The most dynamic part, model configuration are also kept separate and are the one which need to be defined by the user if they are creating their own models. We include configurations for the models included in the model zoo of MMF. For each model, there is a separate configuration for each dataset it can work on. See an example in configs/vqa/vqa2/pythia.yaml. The configuration in the configs folder are divided using the scheme configs/[task]/[dataset]/[model].yaml.

It is possible to include other configs into your config using includes directive. Thus, in MMF config above you can include vqa2's config like this:

includes:
- common/defaults/configs/datasets/vqa/vqa2.yaml

Now, due to separate config per dataset this concept can be extended to do multi-tasking and include multiple dataset configs here.

base.yaml file mentioned above is always included and provides sane defaults for most of the training parameters. You can then specify the config of the model that you want to train using --config [config_path] option. The final config can be retrieved using registry.get('config') anywhere in your codebase. You can access the attributes from these configs by using dot notation. For e.g. if you want to get the value of maximum iterations, you can get that by registry.get('config').training.max_updates.

The values in the configuration can be overriden using two formats:

  • Individual Override: For e.g. you want to use DataParallel to train on multiple GPUs, you can override the default value of False by passing arguments training.data_parallel True at the end your command. This will override that option on the fly.
  • DemJSON based override: The above option gets clunky when you are trying to run the hyperparameters sweeps over model parameters. To avoid this, you can update a whole block using a demjson string. For e.g. to use early stopping as well update the patience, you can pass --config_override "{training: {should_early_stop: True, patience: 5000}}". This demjson string is easier to generate programmatically than the individual override.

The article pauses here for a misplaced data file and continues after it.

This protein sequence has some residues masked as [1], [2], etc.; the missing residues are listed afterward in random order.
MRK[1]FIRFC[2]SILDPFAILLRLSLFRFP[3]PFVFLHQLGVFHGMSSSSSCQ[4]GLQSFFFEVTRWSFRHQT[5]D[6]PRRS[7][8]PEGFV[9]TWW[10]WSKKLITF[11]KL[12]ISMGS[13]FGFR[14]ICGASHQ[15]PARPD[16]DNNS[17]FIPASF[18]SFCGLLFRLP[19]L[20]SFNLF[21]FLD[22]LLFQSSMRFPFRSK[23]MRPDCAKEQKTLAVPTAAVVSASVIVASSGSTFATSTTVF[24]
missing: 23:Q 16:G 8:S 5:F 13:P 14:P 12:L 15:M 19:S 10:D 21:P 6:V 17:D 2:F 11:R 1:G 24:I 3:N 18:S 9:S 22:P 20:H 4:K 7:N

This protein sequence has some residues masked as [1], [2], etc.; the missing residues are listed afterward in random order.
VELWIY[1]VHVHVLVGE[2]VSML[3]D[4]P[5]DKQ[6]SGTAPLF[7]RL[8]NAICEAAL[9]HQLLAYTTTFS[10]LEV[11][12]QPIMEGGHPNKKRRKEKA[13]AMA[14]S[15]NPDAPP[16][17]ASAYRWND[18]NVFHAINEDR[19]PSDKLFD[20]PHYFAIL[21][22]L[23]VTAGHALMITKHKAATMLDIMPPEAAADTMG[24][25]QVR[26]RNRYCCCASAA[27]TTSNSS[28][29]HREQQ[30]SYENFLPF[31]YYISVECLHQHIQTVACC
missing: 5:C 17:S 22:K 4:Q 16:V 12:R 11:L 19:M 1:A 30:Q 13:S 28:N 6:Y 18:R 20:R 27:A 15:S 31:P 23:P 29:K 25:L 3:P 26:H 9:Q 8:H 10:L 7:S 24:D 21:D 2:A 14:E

tip

It is always helpful to verify your config overrides and final configuration values that are printed to make sure you override the correct keys.

Processors

The main aim of processors is to keep data processing pipelines as similar as possible for different datasets and allow code reusability. Processors take in a dict with keys corresponding to data they need and return back a dict with processed data. This helps keep processors independent of the rest of the logic by fixing the signatures they require. Processors are used in all of the datasets to hand off the data processing needs. Learn more about processors in the documentation for processors.

Sample List

SampleList has been inspired from BBoxList in maskrcnn-benchmark, but is more generic. All datasets integrated with MMF need to return a Sample which will be collated into SampleList. Now, SampleList comes with a lot of handy functions which enable easy batching and access of things. For e.g. Sample is a dict with some keys. In SampleList, values for these keys will be smartly clubbed based on whether it is a tensor or a list and assigned back to that dict. So, end user gets these keys clubbed nicely together and can use them in their model. Models integrated with Pythia receive a SampleList as an argument which again makes the trainer unopinionated about the models as well as the datasets. Learn more about Sample and SampleList in their documentation.

Last updated on by Amanpreet Singh